Majority Ruling of UK Supreme Court Sheds Light on Questions Concerning Law of Arbitration Agreements

In arbitration proceedings, the question as to which law governs the arbitration agreement when the agreement itself is silent on the issue has been the subject of a long standing debate. A recent judgment of the UK Supreme Court has fortunately provided some clarity on this issue.

In the case of Enka Insaat Ve Sanayi AS v OOO Insurance Company Chubb [2020] UKSC 38, the Supreme Court held (by a majority decision of 3-2) that where the law of the seat had the closest and most real connection with the arbitration agreement, the law of the seat rather than the governing law of the main contract, would apply to the arbitration agreement.

The background to this case is that the Appellant, Chubb, had submitted that the arbitration agreement should be governed by Russian law, which was consistent with the governing law of the underlying contract. In this case, the arbitration agreement provided for an arbitration seated in London under the rules of the International Chamber of Commerce. The Respondent, Enka, disagreed, arguing that the applicable law for the arbitration agreement ought to be English law, consistent with where the arbitration was seated.

Supreme Court's Decision

The majority of the Supreme Court ruled that although it agreed with the Appellant that in most cases the law of the main contract ought to also be the law of the arbitration agreement, based on the facts applicable to this case, the relevant law was the law of the seat, i.e. English law. This was because in their view, a proper construction of the contract did not show either an express or implied choice of Russian law. In contrast, in line with Article 4 of the Rome I Regulation, the arbitration agreement had a much closer connection with the seat, meaning that English law should apply.

On the other hand, the minority of the Supreme Court agreed with the Appellant that since the law of the main contract had clearly been selected to be Russian law, and the surrounding facts of the case (which involved a power plant construction project in Russia) also involved a close connection with Russia, then the law of the arbitration agreement should therefore follow suit. The minority further argued that there should not be a general rule that if there is no choice of law provision in the main contract, the law of the seat will apply. This is because in commercial matters, parties would generally expect the law of the arbitration agreement to mirror the governing law of the main contract.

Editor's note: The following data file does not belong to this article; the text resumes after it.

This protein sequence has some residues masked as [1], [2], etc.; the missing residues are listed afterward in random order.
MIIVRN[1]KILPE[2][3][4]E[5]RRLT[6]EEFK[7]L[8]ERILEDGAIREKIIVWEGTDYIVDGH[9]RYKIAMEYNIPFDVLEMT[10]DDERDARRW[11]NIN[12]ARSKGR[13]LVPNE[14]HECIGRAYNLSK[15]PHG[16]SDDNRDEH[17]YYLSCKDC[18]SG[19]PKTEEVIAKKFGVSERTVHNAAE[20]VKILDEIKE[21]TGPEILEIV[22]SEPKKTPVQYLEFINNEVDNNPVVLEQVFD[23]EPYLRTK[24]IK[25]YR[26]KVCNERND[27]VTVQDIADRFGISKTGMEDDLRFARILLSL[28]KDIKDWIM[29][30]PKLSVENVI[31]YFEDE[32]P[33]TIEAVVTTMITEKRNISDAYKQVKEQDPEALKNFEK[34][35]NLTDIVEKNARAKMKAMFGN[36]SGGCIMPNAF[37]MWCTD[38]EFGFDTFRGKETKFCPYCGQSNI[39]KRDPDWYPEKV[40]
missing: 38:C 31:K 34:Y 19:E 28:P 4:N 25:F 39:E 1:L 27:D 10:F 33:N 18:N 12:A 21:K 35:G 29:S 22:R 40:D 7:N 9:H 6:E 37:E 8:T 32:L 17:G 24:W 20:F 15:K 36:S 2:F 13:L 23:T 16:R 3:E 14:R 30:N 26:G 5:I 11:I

Relevance of Decision

Although the Supreme Court judgment constitutes a binding decision, the fact that it was not unanimous suggests that there may be ongoing debate as to whether it reflects the right one. It should also be recognised that the decision of the Supreme Court was understandably influenced by the particular facts of the case. In other words, it should not necessarily be construed to mean that the seat of the arbitration will always dictate the law of the arbitration agreement, where the latter is silent.

The decision could well be relevant in the Cayman Islands which presently lacks a designated arbitration institution, the consequence of which being that many Cayman arbitrations are seated abroad. The decision also serves as a helpful reminder for parties who are contemplating using arbitration as a dispute resolution mechanism that it is preferable to expressly state what the law of the arbitration agreement is so as to avoid any ambiguities in this regard and to hopefully reduce the risk of potentially lengthy and costly jurisdiction challenges before the resolution of the main dispute even occurs.

CAYMAN ISLANDS
Nick DunnePartnerT +1 345 814 4548nick.dunne@walkersglobal.com
Andrew GibsonSenior CounselT +1 345 814 4573andrew.gibson@walkersglobal.com

HONG KONG
Xia LiSenior AssociateT +852 2596 3431xia.li@walkersglobal.com